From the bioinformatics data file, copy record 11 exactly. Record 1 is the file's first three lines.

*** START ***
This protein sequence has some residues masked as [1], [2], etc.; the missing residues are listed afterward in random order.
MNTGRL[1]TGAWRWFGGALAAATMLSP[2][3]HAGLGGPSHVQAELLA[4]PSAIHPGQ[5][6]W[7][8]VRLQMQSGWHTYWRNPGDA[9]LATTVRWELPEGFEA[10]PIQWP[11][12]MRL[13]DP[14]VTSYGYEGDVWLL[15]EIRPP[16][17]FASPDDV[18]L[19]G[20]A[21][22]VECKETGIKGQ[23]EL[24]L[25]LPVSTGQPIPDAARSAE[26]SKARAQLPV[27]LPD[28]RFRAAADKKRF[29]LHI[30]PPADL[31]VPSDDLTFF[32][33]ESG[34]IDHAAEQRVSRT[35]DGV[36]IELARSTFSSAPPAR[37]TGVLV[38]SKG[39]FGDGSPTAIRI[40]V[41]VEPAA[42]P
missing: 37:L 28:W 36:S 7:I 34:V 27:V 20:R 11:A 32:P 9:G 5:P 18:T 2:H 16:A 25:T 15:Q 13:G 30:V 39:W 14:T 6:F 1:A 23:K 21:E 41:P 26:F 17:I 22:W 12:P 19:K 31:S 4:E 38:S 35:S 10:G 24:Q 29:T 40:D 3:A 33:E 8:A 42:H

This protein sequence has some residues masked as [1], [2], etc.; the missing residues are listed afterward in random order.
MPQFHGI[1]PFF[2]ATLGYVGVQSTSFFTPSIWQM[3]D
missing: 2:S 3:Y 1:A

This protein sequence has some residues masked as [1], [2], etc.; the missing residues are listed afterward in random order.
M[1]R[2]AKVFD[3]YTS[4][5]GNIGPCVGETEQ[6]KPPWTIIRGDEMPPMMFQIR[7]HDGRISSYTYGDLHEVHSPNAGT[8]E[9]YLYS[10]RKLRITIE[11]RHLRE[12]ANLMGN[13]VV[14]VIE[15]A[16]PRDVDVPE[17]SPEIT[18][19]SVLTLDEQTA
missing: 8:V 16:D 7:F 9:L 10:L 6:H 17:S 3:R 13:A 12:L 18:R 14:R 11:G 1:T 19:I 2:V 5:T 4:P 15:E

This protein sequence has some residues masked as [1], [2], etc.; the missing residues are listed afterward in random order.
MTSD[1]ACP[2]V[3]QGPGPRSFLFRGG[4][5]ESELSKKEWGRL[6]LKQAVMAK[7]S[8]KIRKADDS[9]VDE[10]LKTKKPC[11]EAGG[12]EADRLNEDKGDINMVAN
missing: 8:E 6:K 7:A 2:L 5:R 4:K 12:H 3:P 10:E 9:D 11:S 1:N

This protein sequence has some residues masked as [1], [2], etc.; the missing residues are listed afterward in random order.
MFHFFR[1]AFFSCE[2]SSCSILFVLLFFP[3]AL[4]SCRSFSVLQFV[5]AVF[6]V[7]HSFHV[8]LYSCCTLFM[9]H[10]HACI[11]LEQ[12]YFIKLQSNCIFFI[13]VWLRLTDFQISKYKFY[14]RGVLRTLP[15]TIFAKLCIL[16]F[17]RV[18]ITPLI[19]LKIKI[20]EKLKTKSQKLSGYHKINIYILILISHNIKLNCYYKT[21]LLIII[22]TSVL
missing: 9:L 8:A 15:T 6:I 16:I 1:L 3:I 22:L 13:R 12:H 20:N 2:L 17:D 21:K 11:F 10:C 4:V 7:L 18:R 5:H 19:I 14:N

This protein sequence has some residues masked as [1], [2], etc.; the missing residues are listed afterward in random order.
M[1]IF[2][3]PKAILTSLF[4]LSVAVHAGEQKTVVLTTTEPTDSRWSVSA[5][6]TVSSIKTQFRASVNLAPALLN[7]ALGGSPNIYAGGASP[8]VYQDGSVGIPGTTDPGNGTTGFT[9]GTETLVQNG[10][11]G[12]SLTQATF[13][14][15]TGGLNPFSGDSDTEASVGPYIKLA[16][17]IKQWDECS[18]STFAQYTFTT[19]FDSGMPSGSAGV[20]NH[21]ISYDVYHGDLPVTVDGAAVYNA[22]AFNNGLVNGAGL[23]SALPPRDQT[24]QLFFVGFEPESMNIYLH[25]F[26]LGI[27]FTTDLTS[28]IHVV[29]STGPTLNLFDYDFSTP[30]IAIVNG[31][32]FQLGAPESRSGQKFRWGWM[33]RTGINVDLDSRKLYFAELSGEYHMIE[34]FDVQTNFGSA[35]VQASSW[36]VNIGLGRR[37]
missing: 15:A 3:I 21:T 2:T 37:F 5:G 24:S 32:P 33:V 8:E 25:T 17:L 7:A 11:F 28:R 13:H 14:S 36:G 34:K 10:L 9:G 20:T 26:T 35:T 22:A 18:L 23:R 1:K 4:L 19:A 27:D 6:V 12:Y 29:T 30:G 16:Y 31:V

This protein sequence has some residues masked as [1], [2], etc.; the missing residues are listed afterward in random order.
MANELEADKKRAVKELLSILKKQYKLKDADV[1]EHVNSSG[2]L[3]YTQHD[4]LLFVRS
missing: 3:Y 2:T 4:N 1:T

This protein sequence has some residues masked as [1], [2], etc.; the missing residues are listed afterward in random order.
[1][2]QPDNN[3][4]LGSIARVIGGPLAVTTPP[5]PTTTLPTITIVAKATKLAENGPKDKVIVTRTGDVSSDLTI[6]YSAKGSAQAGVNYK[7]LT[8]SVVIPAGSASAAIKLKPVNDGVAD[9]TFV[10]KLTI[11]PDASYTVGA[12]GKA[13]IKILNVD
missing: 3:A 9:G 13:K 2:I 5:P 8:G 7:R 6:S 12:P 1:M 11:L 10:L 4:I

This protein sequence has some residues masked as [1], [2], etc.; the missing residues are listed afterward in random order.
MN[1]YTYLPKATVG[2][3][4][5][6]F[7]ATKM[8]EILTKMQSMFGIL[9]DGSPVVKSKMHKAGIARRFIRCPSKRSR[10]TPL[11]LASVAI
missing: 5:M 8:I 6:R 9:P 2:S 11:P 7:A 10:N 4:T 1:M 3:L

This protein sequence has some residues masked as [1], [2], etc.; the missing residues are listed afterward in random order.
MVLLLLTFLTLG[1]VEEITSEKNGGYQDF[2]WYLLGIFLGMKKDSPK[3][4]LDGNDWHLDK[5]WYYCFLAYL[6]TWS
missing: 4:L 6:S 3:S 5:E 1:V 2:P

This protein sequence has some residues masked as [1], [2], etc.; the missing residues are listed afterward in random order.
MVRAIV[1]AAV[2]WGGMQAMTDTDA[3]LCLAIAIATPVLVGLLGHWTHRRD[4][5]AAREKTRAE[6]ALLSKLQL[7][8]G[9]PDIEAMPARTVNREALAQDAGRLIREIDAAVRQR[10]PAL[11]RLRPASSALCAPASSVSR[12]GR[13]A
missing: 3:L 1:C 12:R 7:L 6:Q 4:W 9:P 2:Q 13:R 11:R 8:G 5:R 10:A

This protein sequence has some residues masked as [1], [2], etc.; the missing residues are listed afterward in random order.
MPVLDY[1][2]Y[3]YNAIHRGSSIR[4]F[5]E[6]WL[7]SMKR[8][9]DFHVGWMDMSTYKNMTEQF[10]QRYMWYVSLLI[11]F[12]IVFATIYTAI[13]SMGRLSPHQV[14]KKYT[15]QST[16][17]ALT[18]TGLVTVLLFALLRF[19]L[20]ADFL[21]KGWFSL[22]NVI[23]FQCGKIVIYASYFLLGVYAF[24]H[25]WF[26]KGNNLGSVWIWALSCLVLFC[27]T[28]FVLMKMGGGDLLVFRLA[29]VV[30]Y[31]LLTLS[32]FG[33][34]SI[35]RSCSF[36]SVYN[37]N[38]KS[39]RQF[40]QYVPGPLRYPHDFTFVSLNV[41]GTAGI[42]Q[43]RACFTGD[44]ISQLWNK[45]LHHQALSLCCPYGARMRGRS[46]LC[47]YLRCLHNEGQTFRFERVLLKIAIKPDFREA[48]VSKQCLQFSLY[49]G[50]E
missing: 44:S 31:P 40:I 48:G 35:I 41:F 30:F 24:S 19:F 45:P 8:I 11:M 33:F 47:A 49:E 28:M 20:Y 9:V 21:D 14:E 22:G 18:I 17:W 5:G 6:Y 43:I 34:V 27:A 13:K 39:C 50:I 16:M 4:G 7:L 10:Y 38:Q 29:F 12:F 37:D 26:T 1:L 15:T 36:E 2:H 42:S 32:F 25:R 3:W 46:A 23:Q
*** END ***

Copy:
This protein sequence has some residues masked as [1], [2], etc.; the missing residues are listed afterward in random order.
MVRAIV[1]AAV[2]WGGMQAMTDTDA[3]LCLAIAIATPVLVGLLGHWTHRRD[4][5]AAREKTRAE[6]ALLSKLQL[7][8]G[9]PDIEAMPARTVNREALAQDAGRLIREIDAAVRQR[10]PAL[11]RLRPASSALCAPASSVSR[12]GR[13]A
missing: 3:L 1:C 12:R 7:L 6:Q 4:W 9:P 2:Q 13:R 11:R 8:G 5:R 10:A